So, how do you feel about Dynasty Warriors being one of the most common ways people outside of Asia learn about Romance of the Three Kingdoms?

Suzuki: It's actually the same in Japan! Fans learn about the story through the game. We expected it to do the same in the West.

This series has been running for an extremely long time. How do you keep each installment interesting to longtime fans?

Suzuki: With the DW series, we always want to take on new challenges. To keep the gameplay fresh for players, we always try to change how to story is portrayed. I mean, it's the same story each time – the Three Kingdoms story. But we want to change how players experience that, how characters are portrayed, for each entry.

In these games, you have a lot of classic Chinese literary characters portrayed in flashy, stylish designs. They tend to be very attractive. How do you go about redesigning these characters to appeal to a modern audience?

Suzuki: Yeah, there's a lot of ikemen types. *laughs* We generally use the famous traits of characters as a base. For example, if a character was known for having a square face, we would do that. At the same time, we want them to look like something that fits a modern game, so we design them using story traits with a dash of modern attractiveness.

With Dynasty Warriors 9, you're taking an open-world approach. What challenges does this pose in keeping the classic gameplay fans know and love intact?

Suzuki: Generally, we don't change character traits, even if we change a lot of gameplay systems. We always try to keep them the same to keep their popularity among fans.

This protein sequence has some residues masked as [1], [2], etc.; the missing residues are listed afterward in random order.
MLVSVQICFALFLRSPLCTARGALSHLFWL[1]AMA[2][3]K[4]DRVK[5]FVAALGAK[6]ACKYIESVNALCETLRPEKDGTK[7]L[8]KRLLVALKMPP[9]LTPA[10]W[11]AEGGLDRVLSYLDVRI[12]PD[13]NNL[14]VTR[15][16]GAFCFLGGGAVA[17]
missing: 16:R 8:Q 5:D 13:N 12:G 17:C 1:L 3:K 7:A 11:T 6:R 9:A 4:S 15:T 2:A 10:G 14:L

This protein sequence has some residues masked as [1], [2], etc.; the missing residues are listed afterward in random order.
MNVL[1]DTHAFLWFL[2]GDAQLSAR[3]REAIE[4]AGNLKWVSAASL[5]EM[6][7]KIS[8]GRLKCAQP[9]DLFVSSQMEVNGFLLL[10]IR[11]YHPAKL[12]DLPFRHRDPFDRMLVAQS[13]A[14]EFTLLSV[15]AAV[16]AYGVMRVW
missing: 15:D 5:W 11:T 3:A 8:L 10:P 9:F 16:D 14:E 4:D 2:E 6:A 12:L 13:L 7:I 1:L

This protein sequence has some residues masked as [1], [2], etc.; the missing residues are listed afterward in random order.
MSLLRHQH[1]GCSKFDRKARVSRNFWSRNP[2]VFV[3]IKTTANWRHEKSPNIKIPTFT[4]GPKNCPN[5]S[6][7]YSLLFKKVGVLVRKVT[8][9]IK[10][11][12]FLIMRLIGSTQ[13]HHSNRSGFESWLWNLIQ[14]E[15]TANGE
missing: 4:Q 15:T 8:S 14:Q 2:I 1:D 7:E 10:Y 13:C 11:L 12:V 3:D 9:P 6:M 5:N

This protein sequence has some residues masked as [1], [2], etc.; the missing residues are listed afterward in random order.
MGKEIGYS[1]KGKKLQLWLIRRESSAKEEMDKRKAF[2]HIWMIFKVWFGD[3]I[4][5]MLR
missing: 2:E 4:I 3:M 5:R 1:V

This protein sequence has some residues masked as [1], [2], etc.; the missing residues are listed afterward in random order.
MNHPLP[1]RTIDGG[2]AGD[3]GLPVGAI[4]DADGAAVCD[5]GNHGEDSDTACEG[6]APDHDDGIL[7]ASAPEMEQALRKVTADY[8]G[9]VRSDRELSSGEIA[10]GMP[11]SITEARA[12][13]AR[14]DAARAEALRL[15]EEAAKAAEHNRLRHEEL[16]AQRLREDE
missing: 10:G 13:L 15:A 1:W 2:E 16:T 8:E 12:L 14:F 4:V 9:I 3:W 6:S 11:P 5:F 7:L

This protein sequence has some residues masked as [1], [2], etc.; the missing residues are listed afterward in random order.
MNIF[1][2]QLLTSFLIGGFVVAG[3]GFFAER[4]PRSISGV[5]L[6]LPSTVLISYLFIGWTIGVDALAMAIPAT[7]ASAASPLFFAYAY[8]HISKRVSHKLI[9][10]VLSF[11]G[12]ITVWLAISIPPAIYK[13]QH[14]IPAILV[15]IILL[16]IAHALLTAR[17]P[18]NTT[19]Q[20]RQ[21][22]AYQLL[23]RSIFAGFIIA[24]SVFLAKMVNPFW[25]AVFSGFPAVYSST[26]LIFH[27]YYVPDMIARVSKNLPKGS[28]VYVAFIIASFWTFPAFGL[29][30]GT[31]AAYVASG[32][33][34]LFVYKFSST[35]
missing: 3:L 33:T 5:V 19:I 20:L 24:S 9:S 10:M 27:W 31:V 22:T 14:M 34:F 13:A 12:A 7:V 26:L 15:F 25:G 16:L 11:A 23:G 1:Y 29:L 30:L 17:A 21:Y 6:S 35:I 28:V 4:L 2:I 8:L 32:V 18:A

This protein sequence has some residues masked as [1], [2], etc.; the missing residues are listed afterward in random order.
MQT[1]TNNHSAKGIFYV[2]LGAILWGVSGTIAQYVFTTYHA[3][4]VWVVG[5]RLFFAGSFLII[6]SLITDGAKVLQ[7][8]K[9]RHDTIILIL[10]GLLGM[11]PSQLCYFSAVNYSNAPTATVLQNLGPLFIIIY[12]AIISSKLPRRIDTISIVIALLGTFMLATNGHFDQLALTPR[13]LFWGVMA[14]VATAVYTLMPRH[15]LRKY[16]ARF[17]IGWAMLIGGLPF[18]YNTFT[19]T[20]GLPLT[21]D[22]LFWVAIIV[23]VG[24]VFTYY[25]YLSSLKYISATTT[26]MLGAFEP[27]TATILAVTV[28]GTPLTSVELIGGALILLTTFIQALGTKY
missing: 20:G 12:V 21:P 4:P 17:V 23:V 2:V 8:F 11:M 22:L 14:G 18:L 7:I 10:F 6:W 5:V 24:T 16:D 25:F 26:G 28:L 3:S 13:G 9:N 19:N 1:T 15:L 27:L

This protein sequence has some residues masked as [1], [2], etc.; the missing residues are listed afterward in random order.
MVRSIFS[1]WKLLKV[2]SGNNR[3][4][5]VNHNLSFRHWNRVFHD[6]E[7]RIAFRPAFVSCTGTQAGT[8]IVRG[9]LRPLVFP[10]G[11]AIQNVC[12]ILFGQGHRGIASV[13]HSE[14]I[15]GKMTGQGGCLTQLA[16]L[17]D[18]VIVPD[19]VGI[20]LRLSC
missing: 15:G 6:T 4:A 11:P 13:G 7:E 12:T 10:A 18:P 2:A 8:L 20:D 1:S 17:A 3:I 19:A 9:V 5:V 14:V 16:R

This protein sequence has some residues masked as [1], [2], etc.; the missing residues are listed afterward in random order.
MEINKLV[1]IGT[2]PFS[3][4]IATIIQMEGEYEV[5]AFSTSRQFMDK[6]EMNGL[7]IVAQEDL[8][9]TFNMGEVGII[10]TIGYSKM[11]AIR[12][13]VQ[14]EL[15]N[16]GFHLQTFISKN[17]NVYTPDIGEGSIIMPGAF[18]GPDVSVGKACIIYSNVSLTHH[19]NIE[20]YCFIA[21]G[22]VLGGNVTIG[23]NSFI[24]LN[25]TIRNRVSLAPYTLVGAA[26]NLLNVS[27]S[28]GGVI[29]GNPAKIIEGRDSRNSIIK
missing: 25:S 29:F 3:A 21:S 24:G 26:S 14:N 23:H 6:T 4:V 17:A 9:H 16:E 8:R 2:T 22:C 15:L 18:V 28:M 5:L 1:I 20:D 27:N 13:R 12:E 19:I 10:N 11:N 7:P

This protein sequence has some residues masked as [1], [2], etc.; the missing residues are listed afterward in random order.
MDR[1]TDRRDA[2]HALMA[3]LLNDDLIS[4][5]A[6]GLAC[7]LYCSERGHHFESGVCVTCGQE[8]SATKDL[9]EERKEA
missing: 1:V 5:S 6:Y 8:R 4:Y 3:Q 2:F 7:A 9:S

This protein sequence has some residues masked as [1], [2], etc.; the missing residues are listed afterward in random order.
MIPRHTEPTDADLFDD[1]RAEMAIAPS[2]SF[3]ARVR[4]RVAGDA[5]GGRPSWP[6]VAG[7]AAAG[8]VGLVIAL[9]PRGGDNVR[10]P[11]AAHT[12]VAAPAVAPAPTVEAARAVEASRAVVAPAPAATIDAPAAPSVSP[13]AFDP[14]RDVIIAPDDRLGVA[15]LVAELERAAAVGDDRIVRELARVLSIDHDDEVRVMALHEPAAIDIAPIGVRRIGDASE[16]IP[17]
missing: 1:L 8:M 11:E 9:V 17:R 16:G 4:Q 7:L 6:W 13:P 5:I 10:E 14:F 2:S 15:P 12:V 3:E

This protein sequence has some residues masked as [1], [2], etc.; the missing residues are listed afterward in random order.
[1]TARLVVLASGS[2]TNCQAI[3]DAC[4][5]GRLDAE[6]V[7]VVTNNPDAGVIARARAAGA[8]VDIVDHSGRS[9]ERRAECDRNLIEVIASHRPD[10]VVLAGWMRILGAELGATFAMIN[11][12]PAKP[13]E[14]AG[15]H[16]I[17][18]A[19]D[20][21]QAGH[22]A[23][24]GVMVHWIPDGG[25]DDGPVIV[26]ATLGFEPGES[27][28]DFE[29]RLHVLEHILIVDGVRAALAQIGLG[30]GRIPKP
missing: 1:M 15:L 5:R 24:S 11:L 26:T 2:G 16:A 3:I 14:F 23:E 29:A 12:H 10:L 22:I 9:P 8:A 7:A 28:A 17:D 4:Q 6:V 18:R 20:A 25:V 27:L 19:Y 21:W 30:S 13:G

Can you discuss some of the challenges you faced with making DW9?

Suzuki: Because of the change to an open world, the scale is much bigger than before. The wide open spaces the player travels through – there would be times where nothing was happening. In order to fix that, we had NPC characters moving around those areas so that during those times, players will encounter roving bands of enemies.

Why did you opt to go with this open-world approach? Was it a response to current market trends?

Suzuki: Dynasty Warriors has been running for a long time. We felt like it was about time to change how the game is played. With the coming of the PS4 and Xbox One, the system specs were high enough to portray the open world we wanted.

Something that's common among Musou games is the amount of different characters players can use. Is it challenging making all these characters feel unique?

Suzuki: It is difficult, but to help make the DW9 characters unique, we took note of their historical traits and personalities. Another method we use is that, if some characters feel too similar, we avoid having their parts of the game placed close together.

Omega Force titles have a very distinct feel to them. What do you feel is the “essence” of an Omega Force game?

Suzuki: Since the Omega Force team was made to try out new things, I think that's our essence. To challenge new things, take on new ideas.  




The Longest Five Minutes is a retro-styled RPG with a unique twist: you actually start at the final boss battle, but the hero has completely lost his memory, requiring you to dive back into your subconscious and recover your memories of your journey up to that point – all while the big boss battle rages on. If you're interested, I reviewed this over at GameSpot, so have a read!